26 January 2017 — The campsite doesn’t appear abandoned, its occupants have only taken off for a day or overnight. The blue gray pyramidal Megalight cook/gear tent is zipped and clipped shut, bombproof. Its outside is coated with the long narrow leaves of the colihue and the shorter, rounder ones of the beech trees. Through a soft palette of greens, rainbows flitter off the the ever present water droplets. The leaves above sparkle and glitter in the sporadic sunlight that peeks through the canopy, casting shade, showers and sun on all that lies below.
Inside the contents are neat and organized as one would expect on an eighteen day basecamp. Food duffles, half full and zipped are stacked while a pot, filled with water sits idly by on top of a Whisperlite, just waiting a prime and flame. In the back corner a series of “tiled” rocks keep a black, rolled up garbage bag off of the damp forest floor. Two large backpacks lay on the dark green ground, damp from days of rain and lying on the ground. From above, sun filters through the surrounding beech trees and colihue casting patterned shadows on the tent walls. The tent’s contents, not disturbed at first, offer no specific or visible signs of who or what or why.
Ten feet away a green tarp is stretched tight over a small yellowish two person tent. It too is buttoned up, neat and organized. Sleeping bags are in trash bags and pads arranged neatly. On the left side of the tent a notebook is tucked into a clear plastic bag while in the far corner a large buckled dry sack protects more belongings.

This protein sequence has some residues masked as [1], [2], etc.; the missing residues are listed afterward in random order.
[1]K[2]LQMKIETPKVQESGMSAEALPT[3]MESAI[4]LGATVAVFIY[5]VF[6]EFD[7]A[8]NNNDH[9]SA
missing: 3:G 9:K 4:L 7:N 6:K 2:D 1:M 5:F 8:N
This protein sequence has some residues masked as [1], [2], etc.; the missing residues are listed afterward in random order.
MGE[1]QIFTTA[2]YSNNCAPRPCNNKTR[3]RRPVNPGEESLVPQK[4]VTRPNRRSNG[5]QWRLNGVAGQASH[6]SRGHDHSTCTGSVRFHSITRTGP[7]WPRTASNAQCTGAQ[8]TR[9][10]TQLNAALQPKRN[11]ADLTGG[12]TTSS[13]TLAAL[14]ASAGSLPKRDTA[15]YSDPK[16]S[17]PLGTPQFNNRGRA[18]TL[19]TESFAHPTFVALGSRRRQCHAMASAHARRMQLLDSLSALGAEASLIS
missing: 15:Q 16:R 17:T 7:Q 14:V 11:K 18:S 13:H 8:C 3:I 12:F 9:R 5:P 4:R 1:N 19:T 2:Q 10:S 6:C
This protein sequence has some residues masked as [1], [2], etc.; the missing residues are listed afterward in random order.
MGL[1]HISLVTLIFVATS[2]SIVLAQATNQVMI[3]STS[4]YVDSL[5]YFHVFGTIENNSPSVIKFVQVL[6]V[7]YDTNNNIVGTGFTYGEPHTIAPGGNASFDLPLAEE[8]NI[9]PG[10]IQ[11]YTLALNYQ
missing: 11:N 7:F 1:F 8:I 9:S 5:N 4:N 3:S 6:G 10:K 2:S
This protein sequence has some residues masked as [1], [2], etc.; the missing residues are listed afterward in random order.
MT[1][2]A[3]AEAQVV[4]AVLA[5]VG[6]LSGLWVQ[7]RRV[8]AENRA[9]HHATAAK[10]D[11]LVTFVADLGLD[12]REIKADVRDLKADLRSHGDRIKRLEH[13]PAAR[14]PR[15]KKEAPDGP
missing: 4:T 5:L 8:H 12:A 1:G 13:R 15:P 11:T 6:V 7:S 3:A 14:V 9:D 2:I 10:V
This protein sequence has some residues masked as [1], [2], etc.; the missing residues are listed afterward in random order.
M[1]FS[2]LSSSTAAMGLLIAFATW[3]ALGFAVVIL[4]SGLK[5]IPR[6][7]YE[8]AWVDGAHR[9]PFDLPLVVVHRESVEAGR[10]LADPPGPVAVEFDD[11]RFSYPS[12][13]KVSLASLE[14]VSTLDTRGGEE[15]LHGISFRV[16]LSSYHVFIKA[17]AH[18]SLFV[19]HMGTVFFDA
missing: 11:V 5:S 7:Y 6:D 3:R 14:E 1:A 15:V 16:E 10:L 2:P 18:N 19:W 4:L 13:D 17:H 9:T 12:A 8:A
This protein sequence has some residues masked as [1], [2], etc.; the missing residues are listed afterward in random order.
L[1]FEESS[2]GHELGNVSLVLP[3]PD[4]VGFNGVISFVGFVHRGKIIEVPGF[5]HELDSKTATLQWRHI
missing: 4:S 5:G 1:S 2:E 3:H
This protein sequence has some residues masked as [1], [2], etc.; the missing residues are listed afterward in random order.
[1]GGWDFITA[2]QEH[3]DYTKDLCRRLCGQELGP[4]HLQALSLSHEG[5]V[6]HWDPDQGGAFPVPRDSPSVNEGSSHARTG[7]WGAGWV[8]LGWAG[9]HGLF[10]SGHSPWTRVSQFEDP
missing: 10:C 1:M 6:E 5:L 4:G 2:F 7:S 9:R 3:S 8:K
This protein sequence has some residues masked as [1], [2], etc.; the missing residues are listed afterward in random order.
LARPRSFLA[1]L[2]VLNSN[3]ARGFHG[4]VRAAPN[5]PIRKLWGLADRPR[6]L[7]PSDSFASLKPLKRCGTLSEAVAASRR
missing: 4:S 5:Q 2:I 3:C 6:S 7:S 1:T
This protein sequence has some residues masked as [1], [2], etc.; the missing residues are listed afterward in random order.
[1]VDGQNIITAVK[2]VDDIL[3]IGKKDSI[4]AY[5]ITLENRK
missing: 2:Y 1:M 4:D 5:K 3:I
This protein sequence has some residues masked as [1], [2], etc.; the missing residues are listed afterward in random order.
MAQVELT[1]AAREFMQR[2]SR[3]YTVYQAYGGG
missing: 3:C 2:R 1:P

The campsite, tucked as it is back into the dense trees, even with its lovingly carved steps, small trails and machete hacked paths wouldn’t exactly have been easy to find on its own. With out this, the camp is easily bypassed.
They had arrived in Chaiten slowly, one by one, two by two, a random group of people, mostly Norte Americanos but some Chileans too. Some were friends, some were meeting for the first time, but all united by a common bond of circumstance and mutual friends/family. Some are native Spanish speakers, others can’t communicate with the locals at all. Nicolas and Patricio are tracked down. They offer the information and help they can. Those who are able, load light packs into Patricio’s small skiff and shuttle up river, finding the only the same useless clues Patricio had told them about the day prior: a green tent fly, pitched discreetly and low among the ulmos, colihue, and nalcas, with only a bottle of fuel and a few purple zip bags stacked neatly on some crisscrossed logs. Nothing else. Now, standing amidst the jungle, on the far side of the Rio Yelcho Patricio once again recounts in his broken English/Spanish how he had looked for them across the river as scheduled, but with no luck and how he had boated up to the drop off site only to find nothing obvious. He recounted how, after poking around he had found the well concealed green tent fly. Maybe high water was keeping them in the mountains, he had thought and vowed to keep an eye out for the grigos from the opposite shore’s fishing lodge as well as stopping in when passing by. It was only several days later when a group had shown up at his door, asking for information, asking for help.
The hacked out path up the Alerce was difficult to find at first and once found, not always easy to follow. Here and there they noted cairns leading in and out of the river and it takes almost a full day to make it to the camp. Despite its hidden nature, GPS coordinates, extracted from satellite text messages however led straight to it, the modern technology leading straight across the now low Rio Alerce and onto the rocky beach.
At the existing camp a new camp is set up on the rocky river bank, the newcomers not entirely aware of the speed and ferocity with which the waters could rise with the slightest rain. Later, after photos and notes are taken, these amateur sleuths quietly, hesitantly rummage through what is left, looking for clues, trying to piece things together, wondering what happened and where are their long overdue, unheard from friends, coworkers, significant others, siblings, and children.
These are the things I think about. The question I wonder is not when or how, but who in that group showed up for me?
Featured Image: Valle Alerce from Ruta 7. In good weather, this might be everyone’s first glimpse.